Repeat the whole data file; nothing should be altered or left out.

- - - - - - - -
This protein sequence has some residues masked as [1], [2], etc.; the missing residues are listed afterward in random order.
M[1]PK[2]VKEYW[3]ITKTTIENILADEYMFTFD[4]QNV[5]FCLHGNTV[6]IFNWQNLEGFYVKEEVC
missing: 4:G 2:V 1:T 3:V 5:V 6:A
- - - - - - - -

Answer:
This protein sequence has some residues masked as [1], [2], etc.; the missing residues are listed afterward in random order.
M[1]PK[2]VKEYW[3]ITKTTIENILADEYMFTFD[4]QNV[5]FCLHGNTV[6]IFNWQNLEGFYVKEEVC
missing: 4:G 2:V 1:T 3:V 5:V 6:A